Early into the LOCATE project, additional funding was made available to develop new sampling technology to aid the data quality and future capability of similar research.

The technology developments focused on enabling real time measurements for the impact of extreme events on terrestrial material coming into rivers and its decomposition in estuarine environments.

Furthermore, novel “omics” samplers were used to detect and identify microorganisms and their role in the production and degradation of the terrestrial organic material.

Composite of three images showing equipment and a researcher undertaking field work.

The technology developed in LOCATE

Sensor pods

 Figure. Measurement platform (left picture) and a zoom-in of the sensor pod submerged in the Halladale river (center picture). One of the sensors covered in biofouling (right picture)

The LOCATE project developed a measurement platform with a range of personalized sensors, deployed at two locations (Halladale river and Conwy river). The ‘Sensor Pods’ recorded, in real time, different physical, chemical and biological parameters such as depth, temperature, conductivity, turbidity, dissolved oxygen, pH, fluorescent dissolved organic matter, CO2 and chlorophyll to monitor the riverine water quality. 

When possible, the sensor pods used renewable energy provided by solar panels and the data were logged onto an internal memory datalogger thanks to the high-capacity storage batteries. Data were transmitted via cellular wireless connection and stored in the cloud, thus being accessible to the LOCATE community.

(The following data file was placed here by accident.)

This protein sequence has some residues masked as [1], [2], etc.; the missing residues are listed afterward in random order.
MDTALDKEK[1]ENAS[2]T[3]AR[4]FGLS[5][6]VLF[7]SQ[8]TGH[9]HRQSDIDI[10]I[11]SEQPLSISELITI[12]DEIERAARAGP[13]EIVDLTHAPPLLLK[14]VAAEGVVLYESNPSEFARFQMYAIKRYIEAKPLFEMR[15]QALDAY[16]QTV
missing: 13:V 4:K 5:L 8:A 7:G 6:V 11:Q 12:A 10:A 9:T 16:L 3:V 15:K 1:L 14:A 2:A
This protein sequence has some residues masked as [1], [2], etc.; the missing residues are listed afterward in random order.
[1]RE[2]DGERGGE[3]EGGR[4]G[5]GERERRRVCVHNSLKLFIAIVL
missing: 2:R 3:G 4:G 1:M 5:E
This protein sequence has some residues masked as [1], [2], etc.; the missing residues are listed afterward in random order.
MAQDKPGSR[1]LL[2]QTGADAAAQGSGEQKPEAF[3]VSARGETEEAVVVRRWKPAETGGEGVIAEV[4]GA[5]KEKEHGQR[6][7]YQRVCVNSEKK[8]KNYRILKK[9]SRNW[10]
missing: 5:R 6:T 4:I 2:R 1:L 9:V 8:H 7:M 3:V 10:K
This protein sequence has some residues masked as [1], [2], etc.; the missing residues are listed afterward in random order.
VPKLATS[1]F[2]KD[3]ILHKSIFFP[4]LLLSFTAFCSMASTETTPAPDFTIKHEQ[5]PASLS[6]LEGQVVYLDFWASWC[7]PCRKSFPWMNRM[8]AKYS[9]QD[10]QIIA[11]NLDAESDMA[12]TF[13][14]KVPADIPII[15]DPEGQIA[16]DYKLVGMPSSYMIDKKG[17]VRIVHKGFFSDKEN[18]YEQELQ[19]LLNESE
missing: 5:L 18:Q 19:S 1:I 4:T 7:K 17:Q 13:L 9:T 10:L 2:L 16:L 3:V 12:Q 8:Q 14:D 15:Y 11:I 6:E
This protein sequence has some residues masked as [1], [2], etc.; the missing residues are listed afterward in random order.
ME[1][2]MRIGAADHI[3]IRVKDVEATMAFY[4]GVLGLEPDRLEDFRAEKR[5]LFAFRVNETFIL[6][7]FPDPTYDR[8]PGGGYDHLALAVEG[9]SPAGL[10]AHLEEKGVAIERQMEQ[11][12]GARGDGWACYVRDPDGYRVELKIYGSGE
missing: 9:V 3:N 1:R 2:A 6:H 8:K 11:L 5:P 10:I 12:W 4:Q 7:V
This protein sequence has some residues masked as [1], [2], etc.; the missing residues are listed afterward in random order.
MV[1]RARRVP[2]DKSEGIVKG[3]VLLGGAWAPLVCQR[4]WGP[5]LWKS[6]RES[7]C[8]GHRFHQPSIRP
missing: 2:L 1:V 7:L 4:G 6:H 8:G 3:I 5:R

As any new innovative technology, there were logistical challenges associated to the remoteness of the deployments. The key challenges were managing the rapid rise and fall in water level while keeping the pod secure, and the battle against colonization of organisms such as bacteria, barnacles and mussels on the instrument sensors resulting in significant biofouling impacting some measurements. These challenges were successfully overcome by the LOCATE team and the sensor pods collected a vast dataset.


Image of Series of 5 I-BODs displayed on a bench

In addition to the sensor pods, special incubation systems were developed as part of LOCATE which allowed to monitor continuously the dissolved oxygen concentration of a water sample in a non-invasive way with a high degree of temperature control (0.01 °C). The incubation systems, called i-BOD, had incorporated light sources to record at three different light intensities (dark, photosynthetic active radiation, PAR, and PAR plus ultraviolet light). Measuring changes in dissolved oxygen concentration at these three light intensities allowed the LOCATE researchers to differentiate three different processes: degradation of the organic matter by microorganisms, by photochemical processes and also the production of oxygen by photosynthesis. One of the great advantages of these incubation systems is that they are small and portable, so can be transported easily around the world.

Series of 5 I-BODs displayed on a bench

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